Tolerates most soils, including chalk[200], but prefers a moist loamy soil[11, 200]. Grows well in heavy clay soils. Tolerates some shade but is best in a sunny position[1]. Tolerates atmospheric pollution and coastal situations[200].

References

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Propagation

Seed - best sown as soon as it is ripe in the autumn in a cold frame, when it should germinate in early spring. Stored seed can be sown in the spring in a cold frame but will probably germinate better if it is given 2 months warm followed by 2 months cold stratification first[78, 98, 113]. Prick out the seedlings into individual pots when they are large enough to handle. If good growth is made, the young plants can be placed in their permanent positions during the early summer. Otherwise, either put them in a sheltered nursery bed, or keep them in their pots in a sheltered position and plant them out in spring of the following year. Division in spring or autumn.

Other Names

If available other names are mentioned here

Found In

Countries where the plant has been found are listed here if the information is available

Weed Potential

Right plant wrong place. We are currently updating this section. Please note that a plant may be invasive in one area but may not in your area so it’s worth checking.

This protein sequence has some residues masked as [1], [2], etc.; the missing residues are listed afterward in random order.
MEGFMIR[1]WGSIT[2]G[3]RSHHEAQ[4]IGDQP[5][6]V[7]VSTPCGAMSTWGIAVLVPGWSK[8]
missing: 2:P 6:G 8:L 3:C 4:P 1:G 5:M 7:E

Conservation Status

IUCN Red List of Threatened Plants Status :

Related Plants
Latin NameCommon NameHabitHeightHardinessGrowthSoilShadeMoistureEdibleMedicinalOther
Sambucus australasicaYellow ElderberryShrub6.0 -  LMHSNM20 
Sambucus caeruleaBlue ElderShrub3.0 4-8 MLMHSNDM423
Sambucus chinensisChinese ElderPerennial1.5 7-10  LMHSNM21 
Sambucus ebulusDwarf Elder, Dwarf elderberryPerennial1.2 4-8 FLMHSNM12 
Sambucus gaudichaudianaWhite ElderberryShrub3.0 -  LMHSNM20 
Sambucus javanicaChinese ElderShrub0.0 -  LMHSNM12 
Sambucus latipinna Shrub0.0 -  LMHSNM10 
Sambucus melanocarpaBlack Elder, Rocky Mountain elderShrub4.0 5-9  LMHSNM22 
Sambucus mexicanaMexican ElderShrub1.0 3-9  LMHSNM210
Sambucus microbotrysRed ElderShrub2.0 5-9  LMHSNM10 
Sambucus nigraElderberry - European Elder, Black elderberry, American black elderberry, Blue elderberry, EuropeaShrub6.0 5-7 FLMHSNM435
Sambucus nigra spp canadensisAmerican ElderShrub4.0 3-9 FLMHSNM433
Sambucus pubensAmerican Red ElderShrub4.0 4-8  LMHSNM311
Sambucus racemosaRed Elder, Red elderberry, Rocky Mountain elder, European Red ElderberryShrub3.0 3-7 MLMHSNM322
Sambucus racemosa kamtschaticaRed ElderShrub3.0 4-8  LMHSNM322
Sambucus racemosa sieboldiana Shrub4.0 0-0 MLMHSNM102
Sambucus racemosa var. racemosaRed Coast ElderShrub3.0 5-9  LMHSNM322
Sambucus williamsii Shrub0.0 -  LMHSNM12 

Growth: S = slow M = medium F = fast. Soil: L = light (sandy) M = medium H = heavy (clay). pH: A = acid N = neutral B = basic (alkaline). Shade: F = full shade S = semi-shade N = no shade. Moisture: D = dry M = Moist We = wet Wa = water.

 

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Author

Wall.

Botanical References

145